Dehydration in Dogs
Dehydration in dogs can be life-threatening and requires immediate veterinary care. What are some common causes of dog dehydration? How do we know if a dog is dehydrated? What should we do to treat a dog suffering from dehydration? Read on and find out!

Dehydration occurs when a dog loses more fluid in his body then he can replace it. It usually involves a loss of both water and electrolytes, such as sodium, chloride and potassium.

About ninety percent of a dog’s body weight is that of water. It dissolves natural and unnatural substances and helps in numerous bodily functions, such as digestion, waste removal, circulation, etc.

A mere loss of 10 percent of body fluid can cause a dog to suffer from and exhibit signs of dehydration.

Causes of Dehydration in Dogs

Dehydration is due to health problems that either cause a reduction in water intake or an increase in fluid loss.

In dogs, the most common causes of dehydration are severe diarrhea and vomiting.

Other possible causes of dog dehydration include:

As you can see, dogs who suffer from certain chronic diseases such as kidney problems, diabetes, and infectious disease are more at risk for the development of dehydration.

Also, puppies, senior dogs, and pregnant or nursing dogs may also be prone to dehydration.

Symptoms of Dehydration in Dogs

How can we tell if a dog is dehydrated? There are definitive signs that show dehydration in dogs, for example:

Loss of Skin Elasticity

A prominent sign of dehydration in dogs is a loss of skin elasticity. If you suspect dehydration in your dog, simply check by pulling up the loose skin over his shoulders and let go.

In a normal dog, the skin should immediately spring back into place. In a dehydrated dog, the skin stays up in a ridge.

Slow Capillary Refill Time

Another sign of dog dehydration is it takes longer for blood to refill capillaries.

You can do a quick test by gently pressing a finger against your dog’s gums until blood is blocked from the area so it becomes white. Release your finger. The white area should become pinkish again almost immediately if a dog is healthy.

In a dehydrated dog, there will be a time delay for the blood to refill, so it takes longer for the area to turn pink again.

Dull Sticky Gums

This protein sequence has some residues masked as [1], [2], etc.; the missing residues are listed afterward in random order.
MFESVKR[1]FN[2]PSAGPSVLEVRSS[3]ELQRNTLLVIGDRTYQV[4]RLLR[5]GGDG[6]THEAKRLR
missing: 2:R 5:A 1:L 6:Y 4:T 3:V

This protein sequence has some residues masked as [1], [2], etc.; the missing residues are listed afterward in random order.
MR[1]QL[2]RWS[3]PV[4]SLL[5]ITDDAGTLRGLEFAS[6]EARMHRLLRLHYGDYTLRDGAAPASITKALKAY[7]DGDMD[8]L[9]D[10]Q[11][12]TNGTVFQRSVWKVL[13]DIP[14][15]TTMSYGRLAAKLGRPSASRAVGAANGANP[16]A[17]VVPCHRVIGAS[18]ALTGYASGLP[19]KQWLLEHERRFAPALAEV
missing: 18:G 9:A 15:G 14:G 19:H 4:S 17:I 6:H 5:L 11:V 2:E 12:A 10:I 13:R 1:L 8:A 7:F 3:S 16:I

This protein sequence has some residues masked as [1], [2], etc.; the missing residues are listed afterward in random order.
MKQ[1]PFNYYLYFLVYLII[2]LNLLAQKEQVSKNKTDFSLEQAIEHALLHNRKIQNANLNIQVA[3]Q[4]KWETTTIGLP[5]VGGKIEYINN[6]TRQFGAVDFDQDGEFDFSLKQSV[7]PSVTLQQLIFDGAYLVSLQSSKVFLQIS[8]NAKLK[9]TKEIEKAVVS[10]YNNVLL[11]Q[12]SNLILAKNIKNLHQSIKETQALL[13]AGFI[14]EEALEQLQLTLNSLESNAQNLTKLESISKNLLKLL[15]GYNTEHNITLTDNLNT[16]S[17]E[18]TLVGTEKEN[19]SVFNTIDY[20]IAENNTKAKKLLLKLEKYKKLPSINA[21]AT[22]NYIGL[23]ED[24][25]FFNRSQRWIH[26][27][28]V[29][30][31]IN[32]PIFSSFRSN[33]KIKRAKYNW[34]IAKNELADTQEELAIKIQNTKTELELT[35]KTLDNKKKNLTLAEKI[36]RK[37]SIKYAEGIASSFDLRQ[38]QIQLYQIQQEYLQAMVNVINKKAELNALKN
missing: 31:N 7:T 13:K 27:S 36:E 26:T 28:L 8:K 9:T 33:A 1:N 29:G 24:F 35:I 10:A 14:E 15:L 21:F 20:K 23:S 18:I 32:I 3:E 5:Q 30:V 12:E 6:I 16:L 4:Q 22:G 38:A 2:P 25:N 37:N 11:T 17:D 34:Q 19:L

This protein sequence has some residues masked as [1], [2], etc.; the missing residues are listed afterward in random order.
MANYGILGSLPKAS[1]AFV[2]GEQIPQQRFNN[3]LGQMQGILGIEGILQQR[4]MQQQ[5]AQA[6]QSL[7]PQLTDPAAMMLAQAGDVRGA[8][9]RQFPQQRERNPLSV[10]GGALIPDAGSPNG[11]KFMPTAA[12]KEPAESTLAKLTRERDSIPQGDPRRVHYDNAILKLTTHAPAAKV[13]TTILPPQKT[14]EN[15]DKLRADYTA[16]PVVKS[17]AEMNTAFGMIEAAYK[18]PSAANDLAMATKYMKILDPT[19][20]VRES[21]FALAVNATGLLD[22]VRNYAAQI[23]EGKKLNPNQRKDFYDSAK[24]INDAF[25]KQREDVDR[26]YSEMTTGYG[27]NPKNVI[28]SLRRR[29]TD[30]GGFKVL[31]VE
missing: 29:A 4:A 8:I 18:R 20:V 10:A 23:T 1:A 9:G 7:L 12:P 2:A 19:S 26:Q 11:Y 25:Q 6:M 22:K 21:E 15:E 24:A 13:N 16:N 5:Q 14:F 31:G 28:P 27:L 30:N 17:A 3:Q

A healthy dog has gums that are wet and slippery. On the other hand, a dehydrated dog has a dry mouth with dull and sticky gums. The saliva is thick and tenacious.

In addition to the above signs, a dehydrated dog is usually lethargic, depressed, and has no appetite.

In serious cases, the dog will have sunken eyes and will show signs of shock.

Dehydration is an Emergency!

Dehydration in dogs is an emergency and should be treated immediately by a veterinarian, who will replenish fluid loss by administering intravenous or subcutaneous fluids.

Prevention and Home Treatment

If your dog is suffering from mild dehydration, and if he is not vomiting, you may want to give him an electrolyte solution such as Pedialyte or even Gatorade.

Alternatively, you can easily make a electrolyte solution by adding about 6 teaspoons of sugar and half a teaspoon of salt to 1 liter (4.2 cups) of filtered water.

Depending on the degree of dehydration, you can give up to 2 – 4 ml per pound of body weight per hour. Fill a needleless syringe with the solution and put it directly in the dog’s mouth.

To prevent dehydration, here are some suggestions:

  • Make sure that your dog has access to fresh clean water at all times.
  • Monitor your dog’s water intake. A dog usually needs at least one ounce of water (and no more than 2 ounces) per pound of body weight per day. If your dog is not drinking sufficient water, try to encourage him to drink more by adding some flavor to the water (e.g. add a bit of low-salt chicken broth to the water). If he still refuses to drink enough water, seek veterinary advice.
  • Bring extra water when you are going hiking or out exercising with your dog, especially on a hot day.

Dehydration in Dogs